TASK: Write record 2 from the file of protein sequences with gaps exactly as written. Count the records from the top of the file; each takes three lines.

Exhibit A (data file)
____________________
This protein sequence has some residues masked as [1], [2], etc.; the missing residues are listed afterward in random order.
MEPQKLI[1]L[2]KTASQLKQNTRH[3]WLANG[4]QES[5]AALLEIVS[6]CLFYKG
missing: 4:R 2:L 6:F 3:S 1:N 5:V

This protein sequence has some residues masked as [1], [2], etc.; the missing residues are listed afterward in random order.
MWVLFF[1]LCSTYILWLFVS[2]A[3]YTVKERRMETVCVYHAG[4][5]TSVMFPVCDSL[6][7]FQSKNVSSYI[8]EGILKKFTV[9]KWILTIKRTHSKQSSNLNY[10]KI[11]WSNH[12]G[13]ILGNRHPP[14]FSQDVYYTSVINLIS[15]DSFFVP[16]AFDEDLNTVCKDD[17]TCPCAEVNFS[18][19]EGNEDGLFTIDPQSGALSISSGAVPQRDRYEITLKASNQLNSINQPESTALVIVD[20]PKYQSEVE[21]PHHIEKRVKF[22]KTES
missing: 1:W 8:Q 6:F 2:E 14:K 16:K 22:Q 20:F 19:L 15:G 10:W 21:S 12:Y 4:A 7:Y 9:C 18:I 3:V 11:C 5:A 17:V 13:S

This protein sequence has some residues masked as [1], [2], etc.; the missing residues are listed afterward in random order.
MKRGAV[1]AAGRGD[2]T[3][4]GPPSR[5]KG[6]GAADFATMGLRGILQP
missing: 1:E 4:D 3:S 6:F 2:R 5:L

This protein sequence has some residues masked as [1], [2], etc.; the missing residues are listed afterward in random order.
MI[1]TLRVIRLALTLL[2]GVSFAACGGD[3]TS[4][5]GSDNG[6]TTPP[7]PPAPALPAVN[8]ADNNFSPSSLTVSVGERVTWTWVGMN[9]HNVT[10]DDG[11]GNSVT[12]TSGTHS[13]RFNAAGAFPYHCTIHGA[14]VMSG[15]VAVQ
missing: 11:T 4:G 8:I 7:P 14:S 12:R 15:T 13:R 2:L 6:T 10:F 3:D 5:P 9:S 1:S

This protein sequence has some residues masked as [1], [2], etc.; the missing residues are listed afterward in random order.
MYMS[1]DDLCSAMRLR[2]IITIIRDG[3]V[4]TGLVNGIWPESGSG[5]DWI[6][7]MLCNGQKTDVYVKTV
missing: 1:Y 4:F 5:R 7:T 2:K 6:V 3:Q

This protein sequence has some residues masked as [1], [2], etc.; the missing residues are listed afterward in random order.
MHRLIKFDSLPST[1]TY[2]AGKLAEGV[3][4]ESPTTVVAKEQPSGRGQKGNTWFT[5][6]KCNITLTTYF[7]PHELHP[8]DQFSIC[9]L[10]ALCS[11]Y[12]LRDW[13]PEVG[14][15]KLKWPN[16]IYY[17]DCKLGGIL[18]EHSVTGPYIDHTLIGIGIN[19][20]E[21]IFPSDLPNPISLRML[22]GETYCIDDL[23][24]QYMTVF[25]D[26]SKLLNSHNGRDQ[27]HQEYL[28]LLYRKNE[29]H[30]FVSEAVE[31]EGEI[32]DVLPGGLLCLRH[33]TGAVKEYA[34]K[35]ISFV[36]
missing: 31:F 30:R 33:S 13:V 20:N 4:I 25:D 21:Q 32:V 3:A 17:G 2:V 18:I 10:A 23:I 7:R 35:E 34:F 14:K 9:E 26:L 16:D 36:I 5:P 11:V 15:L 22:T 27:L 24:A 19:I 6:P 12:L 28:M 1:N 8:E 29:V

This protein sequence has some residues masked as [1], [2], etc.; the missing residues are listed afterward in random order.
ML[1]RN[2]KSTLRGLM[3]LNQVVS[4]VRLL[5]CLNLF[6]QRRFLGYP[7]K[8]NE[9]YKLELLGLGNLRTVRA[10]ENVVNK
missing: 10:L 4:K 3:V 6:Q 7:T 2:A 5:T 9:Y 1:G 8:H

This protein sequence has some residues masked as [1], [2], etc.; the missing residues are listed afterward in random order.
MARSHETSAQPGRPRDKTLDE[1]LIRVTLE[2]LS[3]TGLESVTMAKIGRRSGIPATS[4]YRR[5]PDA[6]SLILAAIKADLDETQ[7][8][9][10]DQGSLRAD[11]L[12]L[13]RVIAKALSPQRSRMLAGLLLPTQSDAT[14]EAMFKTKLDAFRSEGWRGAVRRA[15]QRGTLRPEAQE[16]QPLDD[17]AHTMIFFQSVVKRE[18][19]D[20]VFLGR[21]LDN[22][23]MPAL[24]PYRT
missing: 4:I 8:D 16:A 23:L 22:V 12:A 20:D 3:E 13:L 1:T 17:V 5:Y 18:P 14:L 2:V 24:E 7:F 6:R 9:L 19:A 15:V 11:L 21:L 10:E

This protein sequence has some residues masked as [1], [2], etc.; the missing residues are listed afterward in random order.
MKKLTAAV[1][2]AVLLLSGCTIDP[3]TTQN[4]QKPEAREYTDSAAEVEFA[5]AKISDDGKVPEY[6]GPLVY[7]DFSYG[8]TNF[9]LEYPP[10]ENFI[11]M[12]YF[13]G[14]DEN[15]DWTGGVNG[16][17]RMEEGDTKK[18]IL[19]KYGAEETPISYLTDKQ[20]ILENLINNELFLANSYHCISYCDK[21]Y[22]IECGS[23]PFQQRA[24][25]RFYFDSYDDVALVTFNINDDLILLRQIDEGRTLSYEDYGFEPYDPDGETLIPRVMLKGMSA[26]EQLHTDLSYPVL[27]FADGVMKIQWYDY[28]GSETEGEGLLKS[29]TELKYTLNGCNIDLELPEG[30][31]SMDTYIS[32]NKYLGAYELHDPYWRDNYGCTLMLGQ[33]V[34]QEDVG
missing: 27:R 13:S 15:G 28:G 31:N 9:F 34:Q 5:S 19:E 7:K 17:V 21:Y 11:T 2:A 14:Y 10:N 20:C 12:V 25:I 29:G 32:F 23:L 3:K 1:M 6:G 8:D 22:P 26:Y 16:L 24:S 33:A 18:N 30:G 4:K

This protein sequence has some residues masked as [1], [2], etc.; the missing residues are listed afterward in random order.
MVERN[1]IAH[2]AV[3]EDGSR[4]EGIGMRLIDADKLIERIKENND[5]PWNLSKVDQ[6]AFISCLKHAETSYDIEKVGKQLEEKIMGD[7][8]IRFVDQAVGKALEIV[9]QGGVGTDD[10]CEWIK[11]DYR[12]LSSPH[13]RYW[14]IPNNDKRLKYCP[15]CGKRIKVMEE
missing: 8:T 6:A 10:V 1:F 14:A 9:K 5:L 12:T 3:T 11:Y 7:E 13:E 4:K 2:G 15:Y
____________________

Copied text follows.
This protein sequence has some residues masked as [1], [2], etc.; the missing residues are listed afterward in random order.
MWVLFF[1]LCSTYILWLFVS[2]A[3]YTVKERRMETVCVYHAG[4][5]TSVMFPVCDSL[6][7]FQSKNVSSYI[8]EGILKKFTV[9]KWILTIKRTHSKQSSNLNY[10]KI[11]WSNH[12]G[13]ILGNRHPP[14]FSQDVYYTSVINLIS[15]DSFFVP[16]AFDEDLNTVCKDD[17]TCPCAEVNFS[18][19]EGNEDGLFTIDPQSGALSISSGAVPQRDRYEITLKASNQLNSINQPESTALVIVD[20]PKYQSEVE[21]PHHIEKRVKF[22]KTES
missing: 1:W 8:Q 6:F 2:E 14:K 16:K 22:Q 20:F 19:L 15:G 10:W 21:S 12:Y 4:A 7:Y 9:C 18:I 3:V 11:C 5:A 17:V 13:S